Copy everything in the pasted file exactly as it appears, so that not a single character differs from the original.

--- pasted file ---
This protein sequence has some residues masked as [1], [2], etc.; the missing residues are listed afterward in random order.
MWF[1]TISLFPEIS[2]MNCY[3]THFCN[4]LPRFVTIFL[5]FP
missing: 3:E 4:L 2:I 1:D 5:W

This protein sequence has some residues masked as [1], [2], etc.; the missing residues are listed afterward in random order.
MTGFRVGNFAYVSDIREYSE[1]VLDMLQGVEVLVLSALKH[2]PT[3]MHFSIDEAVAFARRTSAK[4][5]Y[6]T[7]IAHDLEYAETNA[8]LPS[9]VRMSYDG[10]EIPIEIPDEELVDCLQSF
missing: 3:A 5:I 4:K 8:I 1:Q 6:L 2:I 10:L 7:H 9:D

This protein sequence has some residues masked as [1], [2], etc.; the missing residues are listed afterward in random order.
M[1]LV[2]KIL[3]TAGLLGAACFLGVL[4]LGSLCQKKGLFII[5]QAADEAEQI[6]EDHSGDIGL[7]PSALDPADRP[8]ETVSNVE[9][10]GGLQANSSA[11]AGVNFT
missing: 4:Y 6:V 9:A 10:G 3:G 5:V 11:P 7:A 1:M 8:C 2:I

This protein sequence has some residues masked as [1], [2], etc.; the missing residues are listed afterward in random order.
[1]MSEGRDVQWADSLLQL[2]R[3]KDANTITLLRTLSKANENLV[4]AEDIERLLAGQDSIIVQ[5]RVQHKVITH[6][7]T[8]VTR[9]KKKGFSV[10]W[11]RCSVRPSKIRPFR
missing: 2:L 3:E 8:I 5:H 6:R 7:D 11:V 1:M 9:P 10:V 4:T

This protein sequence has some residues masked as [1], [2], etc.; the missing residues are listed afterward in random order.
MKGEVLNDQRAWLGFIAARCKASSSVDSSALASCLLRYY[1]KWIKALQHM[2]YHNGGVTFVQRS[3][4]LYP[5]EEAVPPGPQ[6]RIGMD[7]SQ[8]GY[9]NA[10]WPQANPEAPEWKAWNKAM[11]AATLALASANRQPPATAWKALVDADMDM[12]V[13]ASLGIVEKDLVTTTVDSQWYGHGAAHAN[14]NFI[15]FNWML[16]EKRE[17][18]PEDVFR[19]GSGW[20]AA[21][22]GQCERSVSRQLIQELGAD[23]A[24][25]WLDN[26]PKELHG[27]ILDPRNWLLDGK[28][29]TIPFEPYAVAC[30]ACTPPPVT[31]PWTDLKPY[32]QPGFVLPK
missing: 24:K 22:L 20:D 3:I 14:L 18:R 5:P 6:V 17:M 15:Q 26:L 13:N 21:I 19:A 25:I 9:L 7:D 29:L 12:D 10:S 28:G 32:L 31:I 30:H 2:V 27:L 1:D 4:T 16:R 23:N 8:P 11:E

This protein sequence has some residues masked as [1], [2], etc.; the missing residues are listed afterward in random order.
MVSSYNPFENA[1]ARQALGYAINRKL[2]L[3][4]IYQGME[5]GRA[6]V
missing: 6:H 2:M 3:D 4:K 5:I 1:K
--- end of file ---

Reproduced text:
This protein sequence has some residues masked as [1], [2], etc.; the missing residues are listed afterward in random order.
MWF[1]TISLFPEIS[2]MNCY[3]THFCN[4]LPRFVTIFL[5]FP
missing: 3:E 4:L 2:I 1:D 5:W

This protein sequence has some residues masked as [1], [2], etc.; the missing residues are listed afterward in random order.
MTGFRVGNFAYVSDIREYSE[1]VLDMLQGVEVLVLSALKH[2]PT[3]MHFSIDEAVAFARRTSAK[4][5]Y[6]T[7]IAHDLEYAETNA[8]LPS[9]VRMSYDG[10]EIPIEIPDEELVDCLQSF
missing: 3:A 5:I 4:K 8:I 1:Q 6:L 2:I 10:L 7:H 9:D

This protein sequence has some residues masked as [1], [2], etc.; the missing residues are listed afterward in random order.
M[1]LV[2]KIL[3]TAGLLGAACFLGVL[4]LGSLCQKKGLFII[5]QAADEAEQI[6]EDHSGDIGL[7]PSALDPADRP[8]ETVSNVE[9][10]GGLQANSSA[11]AGVNFT
missing: 4:Y 6:V 9:A 10:G 3:G 5:V 11:P 7:A 1:M 8:C 2:I

This protein sequence has some residues masked as [1], [2], etc.; the missing residues are listed afterward in random order.
[1]MSEGRDVQWADSLLQL[2]R[3]KDANTITLLRTLSKANENLV[4]AEDIERLLAGQDSIIVQ[5]RVQHKVITH[6][7]T[8]VTR[9]KKKGFSV[10]W[11]RCSVRPSKIRPFR
missing: 2:L 3:E 8:I 5:H 6:R 7:D 11:V 1:M 9:P 10:V 4:T

This protein sequence has some residues masked as [1], [2], etc.; the missing residues are listed afterward in random order.
MKGEVLNDQRAWLGFIAARCKASSSVDSSALASCLLRYY[1]KWIKALQHM[2]YHNGGVTFVQRS[3][4]LYP[5]EEAVPPGPQ[6]RIGMD[7]SQ[8]GY[9]NA[10]WPQANPEAPEWKAWNKAM[11]AATLALASANRQPPATAWKALVDADMDM[12]V[13]ASLGIVEKDLVTTTVDSQWYGHGAAHAN[14]NFI[15]FNWML[16]EKRE[17][18]PEDVFR[19]GSGW[20]AA[21][22]GQCERSVSRQLIQELGAD[23]A[24][25]WLDN[26]PKELHG[27]ILDPRNWLLDGK[28][29]TIPFEPYAVAC[30]ACTPPPVT[31]PWTDLKPY[32]QPGFVLPK
missing: 24:K 22:L 20:D 3:I 14:L 18:R 5:P 6:V 17:M 15:Q 26:L 13:N 21:I 19:A 25:I 9:L 7:D 29:L 12:D 10:S 28:G 32:L 31:I 30:H 2:V 27:L 1:D 4:T 16:R 23:N 8:P 11:E

This protein sequence has some residues masked as [1], [2], etc.; the missing residues are listed afterward in random order.
MVSSYNPFENA[1]ARQALGYAINRKL[2]L[3][4]IYQGME[5]GRA[6]V
missing: 6:H 2:M 3:D 4:K 5:I 1:K